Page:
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  1. #1
    Senior Member rekon's Avatar
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    Keeping Clean from Chain Grease...

    On my recent commutes to work I have worn shorts and each time I get chain grease on my legs. It seems inevitable.

    How do you guys prevent bike grease from getting on your legs?

  2. #2
    Senior Member Eric S.'s Avatar
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    One thing I do to prevent a "chain tattoo" is always unclip or put my right foot on the ground when stopping. On group rides I've noticed that the people with calf tattoos are the ones that stay clipped or mounted on the right pedal.

    As far as "getting chain grease" on your legs, it sounds like you're using a pretty wet lube. I've been using DuPont Teflon Chain Saver for quite awhile with good results and it's a pretty dry lube.

  3. #3
    Super Moderator no1mad's Avatar
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    A chain cover or full chain case?
    Quote Originally Posted by Cyril View Post
    Ride what and in what manner pleases you. Those that mind don't matter, and those that matter don't mind. srsly.
    Community guidelines

  4. #4
    Senior Member rekon's Avatar
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    Quote Originally Posted by Eric S. View Post
    One thing I do to prevent a "chain tattoo" is always unclip or put my right foot on the ground when stopping. On group rides I've noticed that the people with calf tattoos are the ones that stay clipped or mounted on the right pedal.

    As far as "getting chain grease" on your legs, it sounds like you're using a pretty wet lube. I've been using DuPont Teflon Chain Saver for quite awhile with good results and it's a pretty dry lube.
    I will try the right leg thing when stopping. The grease Isn't too bad.

    Hmm... does anyone have chain guards on their bike? I'm wondering if that would prevent the "chain tattoo". Although, a chain guard may look weird on my CX bike.

  5. #5
    Senior Member no motor?'s Avatar
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    Quote Originally Posted by Eric S. View Post
    As far as "getting chain grease" on your legs, it sounds like you're using a pretty wet lube. I've been using DuPont Teflon Chain Saver for quite awhile with good results and it's a pretty dry lube.
    This.

  6. #6
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    +1 drier lube. I use Rock n' Roll Gold Lube @ Rock"N"Roll Lubrication - Homepage

  7. #7
    Senior Member Giant Doofus's Avatar
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    Here's a simple chain guard from VO that might work for your purposes: VO Alloy Chainguard - Chainguards, Frame Protectors, Kickstands - Accessories

    it's pretty low profile, so maybe it will look okay on your bike. It's about $30.

    Edit: Never mind. I just noticed that it won't work with a front derailleur. Sorry.
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  8. #8
    Senior Member wolfchild's Avatar
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    Don't worry about grease marks. When you stop just wipe the grease off your leg.

  9. #9
    Senior Member rekon's Avatar
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    Quote Originally Posted by wolfchild View Post
    Don't worry about grease marks. When you stop just wipe the grease off your leg.
    Yep that's what i'm down now. I get to work and wipe it off. It's just a little annoying.

  10. #10
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    Chain tattoos are something normally associated with newer riders. You don't need chainguards or special lubes, you just have to keep your leg away from the chain. I think it's something you'll have to figure out for yourself. I recall getting tattooed when I was starting, but over time the frequency became less until now I can't recall the last time it happened. Unfortunately, I can't articulate what I do to avoid it. Much like walking, it's something that happens subconsciously.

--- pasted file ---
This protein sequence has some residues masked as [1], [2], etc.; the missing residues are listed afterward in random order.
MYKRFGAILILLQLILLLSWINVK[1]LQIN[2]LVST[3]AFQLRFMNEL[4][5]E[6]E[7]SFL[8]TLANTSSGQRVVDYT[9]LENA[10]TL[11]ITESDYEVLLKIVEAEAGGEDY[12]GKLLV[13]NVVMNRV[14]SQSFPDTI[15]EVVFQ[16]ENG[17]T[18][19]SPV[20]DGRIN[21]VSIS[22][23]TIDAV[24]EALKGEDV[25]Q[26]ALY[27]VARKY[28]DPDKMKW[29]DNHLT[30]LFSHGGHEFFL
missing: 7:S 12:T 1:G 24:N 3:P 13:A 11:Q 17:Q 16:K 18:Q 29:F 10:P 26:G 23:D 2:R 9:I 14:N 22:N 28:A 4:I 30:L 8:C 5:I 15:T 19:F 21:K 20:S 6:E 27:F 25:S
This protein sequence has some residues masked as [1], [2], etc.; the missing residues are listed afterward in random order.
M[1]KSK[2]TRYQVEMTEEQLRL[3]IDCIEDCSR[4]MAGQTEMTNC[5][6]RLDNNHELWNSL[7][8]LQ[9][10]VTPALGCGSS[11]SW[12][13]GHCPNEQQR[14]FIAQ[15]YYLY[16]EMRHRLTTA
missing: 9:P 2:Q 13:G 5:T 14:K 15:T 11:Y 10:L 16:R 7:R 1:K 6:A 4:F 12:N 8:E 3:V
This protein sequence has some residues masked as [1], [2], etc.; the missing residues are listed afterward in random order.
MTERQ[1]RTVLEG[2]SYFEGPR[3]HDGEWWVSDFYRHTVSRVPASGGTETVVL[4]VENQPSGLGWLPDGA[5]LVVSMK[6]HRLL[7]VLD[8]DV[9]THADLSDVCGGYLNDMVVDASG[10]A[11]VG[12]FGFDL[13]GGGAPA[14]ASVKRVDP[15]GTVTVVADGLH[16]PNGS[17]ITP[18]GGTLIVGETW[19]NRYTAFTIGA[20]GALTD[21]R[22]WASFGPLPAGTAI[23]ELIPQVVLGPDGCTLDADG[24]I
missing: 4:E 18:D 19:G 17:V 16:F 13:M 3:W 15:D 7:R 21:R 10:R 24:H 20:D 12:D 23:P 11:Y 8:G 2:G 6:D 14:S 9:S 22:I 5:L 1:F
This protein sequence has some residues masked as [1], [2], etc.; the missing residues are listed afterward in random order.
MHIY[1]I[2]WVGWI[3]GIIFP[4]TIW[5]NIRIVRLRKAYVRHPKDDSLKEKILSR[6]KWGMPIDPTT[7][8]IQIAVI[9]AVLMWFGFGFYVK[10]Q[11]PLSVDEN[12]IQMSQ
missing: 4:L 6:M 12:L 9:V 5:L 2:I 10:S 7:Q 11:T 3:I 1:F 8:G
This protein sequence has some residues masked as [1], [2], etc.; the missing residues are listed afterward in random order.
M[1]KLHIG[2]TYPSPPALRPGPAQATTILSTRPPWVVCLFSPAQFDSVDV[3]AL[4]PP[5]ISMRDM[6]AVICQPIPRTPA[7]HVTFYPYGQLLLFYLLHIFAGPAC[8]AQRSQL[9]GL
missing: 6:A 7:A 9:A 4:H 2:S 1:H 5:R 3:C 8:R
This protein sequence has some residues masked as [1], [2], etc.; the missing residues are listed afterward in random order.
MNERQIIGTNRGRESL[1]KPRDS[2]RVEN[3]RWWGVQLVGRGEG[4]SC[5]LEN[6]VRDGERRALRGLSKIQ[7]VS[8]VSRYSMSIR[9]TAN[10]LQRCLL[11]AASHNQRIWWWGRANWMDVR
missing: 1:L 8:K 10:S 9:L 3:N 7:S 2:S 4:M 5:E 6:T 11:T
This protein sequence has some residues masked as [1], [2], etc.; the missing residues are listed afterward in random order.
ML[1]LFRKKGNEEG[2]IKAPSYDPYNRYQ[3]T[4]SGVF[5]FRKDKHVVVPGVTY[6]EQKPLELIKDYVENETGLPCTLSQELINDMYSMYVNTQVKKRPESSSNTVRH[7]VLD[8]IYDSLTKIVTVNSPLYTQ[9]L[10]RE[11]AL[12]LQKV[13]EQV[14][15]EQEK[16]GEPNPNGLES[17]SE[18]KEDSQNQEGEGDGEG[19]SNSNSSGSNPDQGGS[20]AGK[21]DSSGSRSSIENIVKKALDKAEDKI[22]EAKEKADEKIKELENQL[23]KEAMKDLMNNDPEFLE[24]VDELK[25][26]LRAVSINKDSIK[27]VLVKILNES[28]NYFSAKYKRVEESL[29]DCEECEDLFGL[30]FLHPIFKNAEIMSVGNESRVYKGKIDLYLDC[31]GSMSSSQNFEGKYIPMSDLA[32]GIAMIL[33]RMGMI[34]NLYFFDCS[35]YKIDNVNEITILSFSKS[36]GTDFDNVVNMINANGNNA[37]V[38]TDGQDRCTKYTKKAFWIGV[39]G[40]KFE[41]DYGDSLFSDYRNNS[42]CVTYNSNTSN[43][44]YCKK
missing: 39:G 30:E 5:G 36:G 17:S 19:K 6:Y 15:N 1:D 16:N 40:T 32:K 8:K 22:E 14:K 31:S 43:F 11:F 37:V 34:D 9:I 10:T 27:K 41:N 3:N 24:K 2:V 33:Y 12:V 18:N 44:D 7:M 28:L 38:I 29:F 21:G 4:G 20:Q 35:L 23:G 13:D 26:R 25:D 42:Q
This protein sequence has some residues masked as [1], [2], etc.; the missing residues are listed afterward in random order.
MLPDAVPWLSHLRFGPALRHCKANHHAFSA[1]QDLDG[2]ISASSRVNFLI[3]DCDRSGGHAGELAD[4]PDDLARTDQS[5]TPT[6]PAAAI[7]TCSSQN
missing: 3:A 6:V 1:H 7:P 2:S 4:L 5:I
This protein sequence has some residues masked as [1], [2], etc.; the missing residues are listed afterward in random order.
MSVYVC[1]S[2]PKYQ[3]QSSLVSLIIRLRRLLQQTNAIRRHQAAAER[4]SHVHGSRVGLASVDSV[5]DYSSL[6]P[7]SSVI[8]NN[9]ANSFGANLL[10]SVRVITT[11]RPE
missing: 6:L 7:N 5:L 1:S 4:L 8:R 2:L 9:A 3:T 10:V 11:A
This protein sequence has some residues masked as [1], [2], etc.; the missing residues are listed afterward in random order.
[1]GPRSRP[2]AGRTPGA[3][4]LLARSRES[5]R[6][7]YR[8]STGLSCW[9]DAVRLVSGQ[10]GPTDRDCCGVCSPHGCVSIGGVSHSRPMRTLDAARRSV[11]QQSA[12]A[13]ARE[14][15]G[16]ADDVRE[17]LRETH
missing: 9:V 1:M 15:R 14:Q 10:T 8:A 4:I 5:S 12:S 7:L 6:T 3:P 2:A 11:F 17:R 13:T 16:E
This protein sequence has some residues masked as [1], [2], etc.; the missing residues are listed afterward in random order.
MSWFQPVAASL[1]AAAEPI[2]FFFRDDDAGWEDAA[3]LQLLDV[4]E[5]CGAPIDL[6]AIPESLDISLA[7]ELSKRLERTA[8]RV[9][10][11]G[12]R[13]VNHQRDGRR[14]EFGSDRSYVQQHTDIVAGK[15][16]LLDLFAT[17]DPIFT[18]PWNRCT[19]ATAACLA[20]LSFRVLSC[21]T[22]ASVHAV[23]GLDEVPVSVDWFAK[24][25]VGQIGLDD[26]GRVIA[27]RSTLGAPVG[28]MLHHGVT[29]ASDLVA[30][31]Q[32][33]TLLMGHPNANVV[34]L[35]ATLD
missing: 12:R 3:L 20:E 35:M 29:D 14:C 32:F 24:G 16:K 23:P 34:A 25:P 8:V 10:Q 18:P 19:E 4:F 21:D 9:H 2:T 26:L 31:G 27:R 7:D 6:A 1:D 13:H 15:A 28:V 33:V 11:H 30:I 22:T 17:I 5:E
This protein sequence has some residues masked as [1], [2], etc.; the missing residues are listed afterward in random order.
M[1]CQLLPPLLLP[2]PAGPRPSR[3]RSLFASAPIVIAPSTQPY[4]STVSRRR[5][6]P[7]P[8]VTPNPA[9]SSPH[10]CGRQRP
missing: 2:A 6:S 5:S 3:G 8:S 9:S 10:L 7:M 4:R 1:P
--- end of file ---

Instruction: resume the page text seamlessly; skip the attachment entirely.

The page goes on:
I suspect all you need to do is to pay attention for a while and make sure you keep the bike away from your leg. After a while it will become second nature much like unclipping before you stop.

  11. #11
    commuter and barbarian scroca's Avatar
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    I wax my chains. No more chain lube to attract road grit that will get all over my hands, legs or articles of clothing if I drop them on the chain or rub against it. Now life is lollipops and butterflies.
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  12. #12
    Packfodding 3 caloso's Avatar
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    Lean the bike to the left when you stop.
    Cyclists of the world, unite! You have nothing to lube but your chains!

  13. #13
    Senior Member moochems's Avatar
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    Melted paraffin (candles) remove the chain and soak it in the wax. Swoosh it around, give it a minute, pull it out, wipe off the excess and re install.


    more to it:

    Do this with a brand new chain that has been degreased, then washed and dried.

    use so e graphite too if you want

    Sram power link having chains (pc870 for 8 speed) make removing/installing the chain easier

    Not only will chain smudges be a ing if the past but also your drivetrain will last longer. More miles in your chain, more miles on cassettes and rings. Also, research I've do e suggests elated paraffin is the best performing lube. Steals the least energy, means you go faster. Not important to me on my commute, but an interesting perk.


    if you google paraffin graphite chain Garth you should find some very nice info, from a user named garth from a different bicycle forum.

  14. #14
    Senior Member yote223's Avatar
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    How does the wax hold up in the cold (-10F) ? It seems like it would be fine for mild temps but doesn't it crumble away in the extreme cold? This winter I tried Liquid Wrench Chain Lube and it worked great. It actually has a "set-up" time to firm up. Spray it on, let cure for an hour and wipe off excess.

  15. #15
    Senior Member rekon's Avatar
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    Quote Originally Posted by moochems View Post
    Melted paraffin (candles) remove the chain and soak it in the wax. Swoosh it around, give it a minute, pull it out, wipe off the excess and re install.


    more to it:

    Do this with a brand new chain that has been degreased, then washed and dried.

    use so e graphite too if you want

    Sram power link having chains (pc870 for 8 speed) make removing/installing the chain easier